During the third quarter, about 4,330 new serviced apartments were offered on the Hanoi market, decreasing 8 per cent quarter on quarter (QoQ) after the closure of two projects and the entry of one. Grade A had the strongest take-up while Grade B and C suffered decreases in leased units, said Do Thu Hang, Director of the Research and Consultancy Department at Savills Vietnam’s branch in Hanoi.
Grade A apartments must be built near convenient transportation systems, with good facilities and convenient social and service infrastructure. They also need a professional management and operation company.
“Despite providing the largest supply source, Grade A demand retained strong, especially powered by robust FDI inflows,” said Hoang Dieu Trang, Savills Vietnam’s Senior Manager on Commercial Leasing.
Average market-wide rent increased 4 per cent QoQ and occupancy remained high at 84 per cent. Within the Grade A segment, branded operators charged 19 per cent more for rent than non-branded counterparts, Hang said at a recent press conference on releasing the third quarter report on Hanoi property market.
Meanwhile, in the third quarter, 11 new and the next phases of nine projects of apartments for sale provided approximately 8,100 units, up 23 per cent QoQ and 17 per cent year-on-year. Grade B remained the largest supplier, accounting for 67 per cent of the market share, said Hang.
Hang said sales were down 1 per cent QoQ but up 50 per cent year-on-year due to high supply from Vingroup over the past year. Eastern districts had the highest sales in the quarter with a 40 per cent share.
Meanwhile, the HCM City market was more attractive than Hanoi in terms of selling price, rent, rate of return and profit margin, Nguyen Ngoc Hieu, Head of Market Research Department of Batdongsan.com.vn, said at an event in Hanoi on Tuesday to release its third quarter report on Hanoi and HCM City property markets.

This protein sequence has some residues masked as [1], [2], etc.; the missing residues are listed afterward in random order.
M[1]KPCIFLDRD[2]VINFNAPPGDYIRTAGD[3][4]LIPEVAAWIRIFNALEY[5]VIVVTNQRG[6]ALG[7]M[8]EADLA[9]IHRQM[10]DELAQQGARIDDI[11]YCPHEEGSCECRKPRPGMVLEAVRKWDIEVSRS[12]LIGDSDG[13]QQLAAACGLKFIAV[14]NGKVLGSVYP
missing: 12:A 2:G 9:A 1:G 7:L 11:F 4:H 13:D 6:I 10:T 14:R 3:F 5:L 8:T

"Because Hanoi's economy is developing well but HCM City is known as a leading city in economic development, most foreign companies in Vietnam choose HCM City for their representative offices," Hieu said.
This city has more diversification in real estate products than Hanoi, he said. Besides that, it has attracted many workers and foreign experts so strong growth in population has made demand for accommodation and investment in HCM City's property market much higher than in Hanoi in all segments.
Hieu also said that demand for accommodation and investment in HCM City is always higher than Hanoi. Many investors from Hanoi have chosen HCM City to put their capital.
Batdongsan.com.vn’s data about the asking prices of apartments between Vietnam’s two biggest real estate markets shows that in the third quarter, the average asking price of apartment in HCM City was 25 per cent higher than Hanoi's. The gap reached nearly 40 per cent for apartments in the central areas of these cities.
Not only in the apartment segment, the average growth rate of house and townhouse prices in HCM City was also higher than in Hanoi. The price of houses in Hanoi was up about 10 per cent, while it was up to 26 per cent in HCM City.
Townhouses in the southern city also saw an average price increase of 12.6 per cent, compared to 7.6 per cent in Hanoi.
In addition, during the third quarter, Savills Vietnam saw the market share of studios and one-bedroom units rocket from 16 per cent in 1996 to 46 per cent in the third quarter this year, Hang said.
Tenants are not only expatriates and corporate executives with long-term leases but individual business/MICE/leisure travelers with requests for short-term stays, she said. Working with dynamic online travel agents, more than 90 per cent of serviced apartment operators now meet monthly and daily requests instead of only annual contracts.
Beside traditional Japanese and Korean tenants, other Asian expatriates from Hong Kong, Singapore and China are expected to escalate demand.